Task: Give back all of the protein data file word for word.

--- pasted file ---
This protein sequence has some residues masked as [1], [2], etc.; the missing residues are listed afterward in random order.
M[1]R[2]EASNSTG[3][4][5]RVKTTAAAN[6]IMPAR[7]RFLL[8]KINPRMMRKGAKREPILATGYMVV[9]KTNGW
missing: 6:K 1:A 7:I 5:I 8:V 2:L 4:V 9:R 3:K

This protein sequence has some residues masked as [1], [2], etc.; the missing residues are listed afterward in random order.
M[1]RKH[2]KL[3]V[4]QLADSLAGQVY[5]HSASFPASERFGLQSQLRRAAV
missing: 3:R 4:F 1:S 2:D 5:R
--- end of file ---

This protein sequence has some residues masked as [1], [2], etc.; the missing residues are listed afterward in random order.
M[1]R[2]EASNSTG[3][4][5]RVKTTAAAN[6]IMPAR[7]RFLL[8]KINPRMMRKGAKREPILATGYMVV[9]KTNGW
missing: 6:K 1:A 7:I 5:I 8:V 2:L 4:V 9:R 3:K

This protein sequence has some residues masked as [1], [2], etc.; the missing residues are listed afterward in random order.
M[1]RKH[2]KL[3]V[4]QLADSLAGQVY[5]HSASFPASERFGLQSQLRRAAV
missing: 3:R 4:F 1:S 2:D 5:R